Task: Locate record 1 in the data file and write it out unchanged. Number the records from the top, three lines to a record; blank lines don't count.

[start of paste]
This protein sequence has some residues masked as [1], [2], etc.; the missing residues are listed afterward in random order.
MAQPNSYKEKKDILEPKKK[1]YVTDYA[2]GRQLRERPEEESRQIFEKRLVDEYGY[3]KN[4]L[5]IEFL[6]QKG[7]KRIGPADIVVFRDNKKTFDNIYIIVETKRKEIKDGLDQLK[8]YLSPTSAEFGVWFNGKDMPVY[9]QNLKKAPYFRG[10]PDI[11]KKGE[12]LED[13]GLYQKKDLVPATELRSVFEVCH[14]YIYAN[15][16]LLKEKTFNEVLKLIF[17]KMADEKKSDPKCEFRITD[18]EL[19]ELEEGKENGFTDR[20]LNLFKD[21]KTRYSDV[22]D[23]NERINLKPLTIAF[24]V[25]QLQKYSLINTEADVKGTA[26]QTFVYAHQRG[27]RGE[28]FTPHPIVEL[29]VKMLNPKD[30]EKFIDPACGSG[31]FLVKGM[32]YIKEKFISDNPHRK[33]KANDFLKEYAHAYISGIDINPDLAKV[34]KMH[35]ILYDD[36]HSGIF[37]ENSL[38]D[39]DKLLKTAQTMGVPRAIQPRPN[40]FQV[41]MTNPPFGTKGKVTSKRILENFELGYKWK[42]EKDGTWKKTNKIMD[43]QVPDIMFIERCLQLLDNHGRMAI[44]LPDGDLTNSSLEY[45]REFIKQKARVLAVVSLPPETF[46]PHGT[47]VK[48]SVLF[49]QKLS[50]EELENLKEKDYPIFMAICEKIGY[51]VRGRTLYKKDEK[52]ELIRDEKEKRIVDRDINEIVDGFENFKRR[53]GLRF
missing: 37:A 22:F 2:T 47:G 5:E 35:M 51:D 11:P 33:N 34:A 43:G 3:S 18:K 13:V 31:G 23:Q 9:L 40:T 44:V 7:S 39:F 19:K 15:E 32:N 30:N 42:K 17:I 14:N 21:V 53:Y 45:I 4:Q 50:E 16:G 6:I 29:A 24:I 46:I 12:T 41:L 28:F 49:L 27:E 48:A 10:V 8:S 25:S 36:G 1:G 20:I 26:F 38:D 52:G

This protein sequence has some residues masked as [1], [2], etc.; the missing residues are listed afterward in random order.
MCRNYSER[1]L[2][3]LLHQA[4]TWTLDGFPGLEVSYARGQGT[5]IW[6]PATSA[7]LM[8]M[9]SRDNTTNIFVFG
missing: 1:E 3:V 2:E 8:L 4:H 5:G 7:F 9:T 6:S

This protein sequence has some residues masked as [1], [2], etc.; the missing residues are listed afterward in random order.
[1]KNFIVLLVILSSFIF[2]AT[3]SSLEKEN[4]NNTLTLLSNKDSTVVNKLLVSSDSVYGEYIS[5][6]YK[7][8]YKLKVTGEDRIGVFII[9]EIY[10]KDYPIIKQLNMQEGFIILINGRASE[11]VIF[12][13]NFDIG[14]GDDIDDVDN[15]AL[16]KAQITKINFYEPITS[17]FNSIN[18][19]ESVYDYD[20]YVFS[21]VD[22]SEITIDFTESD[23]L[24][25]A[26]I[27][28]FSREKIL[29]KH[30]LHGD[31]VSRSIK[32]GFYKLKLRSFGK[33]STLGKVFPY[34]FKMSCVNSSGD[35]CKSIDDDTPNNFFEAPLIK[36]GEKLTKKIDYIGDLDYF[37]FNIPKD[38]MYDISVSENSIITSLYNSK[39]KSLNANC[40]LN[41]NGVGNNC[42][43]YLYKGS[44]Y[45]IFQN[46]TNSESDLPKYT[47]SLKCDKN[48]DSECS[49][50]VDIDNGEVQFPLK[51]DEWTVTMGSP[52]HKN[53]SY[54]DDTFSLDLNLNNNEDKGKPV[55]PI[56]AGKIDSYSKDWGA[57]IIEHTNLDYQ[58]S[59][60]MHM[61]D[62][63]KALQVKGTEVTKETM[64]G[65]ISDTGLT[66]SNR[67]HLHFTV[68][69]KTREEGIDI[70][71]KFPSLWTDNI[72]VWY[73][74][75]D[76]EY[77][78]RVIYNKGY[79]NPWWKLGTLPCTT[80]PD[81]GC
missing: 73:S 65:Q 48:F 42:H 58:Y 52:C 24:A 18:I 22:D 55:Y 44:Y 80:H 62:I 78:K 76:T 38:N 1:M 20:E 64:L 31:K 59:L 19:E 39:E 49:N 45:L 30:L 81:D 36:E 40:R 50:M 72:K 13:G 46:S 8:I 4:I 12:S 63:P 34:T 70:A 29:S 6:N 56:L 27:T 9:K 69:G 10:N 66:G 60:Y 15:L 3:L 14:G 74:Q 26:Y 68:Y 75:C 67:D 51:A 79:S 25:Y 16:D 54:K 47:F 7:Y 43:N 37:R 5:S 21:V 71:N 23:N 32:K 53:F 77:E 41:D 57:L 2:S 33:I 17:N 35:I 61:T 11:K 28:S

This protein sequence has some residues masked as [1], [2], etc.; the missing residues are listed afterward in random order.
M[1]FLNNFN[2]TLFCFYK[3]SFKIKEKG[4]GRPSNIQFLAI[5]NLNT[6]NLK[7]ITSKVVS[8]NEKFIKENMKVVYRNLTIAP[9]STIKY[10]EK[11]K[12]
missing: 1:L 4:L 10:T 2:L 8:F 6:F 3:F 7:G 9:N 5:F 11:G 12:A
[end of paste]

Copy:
This protein sequence has some residues masked as [1], [2], etc.; the missing residues are listed afterward in random order.
MAQPNSYKEKKDILEPKKK[1]YVTDYA[2]GRQLRERPEEESRQIFEKRLVDEYGY[3]KN[4]L[5]IEFL[6]QKG[7]KRIGPADIVVFRDNKKTFDNIYIIVETKRKEIKDGLDQLK[8]YLSPTSAEFGVWFNGKDMPVY[9]QNLKKAPYFRG[10]PDI[11]KKGE[12]LED[13]GLYQKKDLVPATELRSVFEVCH[14]YIYAN[15][16]LLKEKTFNEVLKLIF[17]KMADEKKSDPKCEFRITD[18]EL[19]ELEEGKENGFTDR[20]LNLFKD[21]KTRYSDV[22]D[23]NERINLKPLTIAF[24]V[25]QLQKYSLINTEADVKGTA[26]QTFVYAHQRG[27]RGE[28]FTPHPIVEL[29]VKMLNPKD[30]EKFIDPACGSG[31]FLVKGM[32]YIKEKFISDNPHRK[33]KANDFLKEYAHAYISGIDINPDLAKV[34]KMH[35]ILYDD[36]HSGIF[37]ENSL[38]D[39]DKLLKTAQTMGVPRAIQPRPN[40]FQV[41]MTNPPFGTKGKVTSKRILENFELGYKWK[42]EKDGTWKKTNKIMD[43]QVPDIMFIERCLQLLDNHGRMAI[44]LPDGDLTNSSLEY[45]REFIKQKARVLAVVSLPPETF[46]PHGT[47]VK[48]SVLF[49]QKLS[50]EELENLKEKDYPIFMAICEKIGY[51]VRGRTLYKKDEK[52]ELIRDEKEKRIVDRDINEIVDGFENFKRR[53]GLRF
missing: 37:A 22:F 2:T 47:G 5:E 35:M 51:D 11:P 33:N 34:A 43:G 3:S 18:K 13:V 31:G 23:Q 9:L 40:T 44:V 7:S 39:F 19:K 15:E 32:N 30:N 42:K 17:I 14:N 21:V 53:Y 45:I 4:Q 50:E 16:G 6:I 29:A 24:I 46:I 12:T 41:L 28:F 49:L 27:E 48:A 10:V 8:S 25:S 36:G 1:G 20:I 26:F 38:D 52:G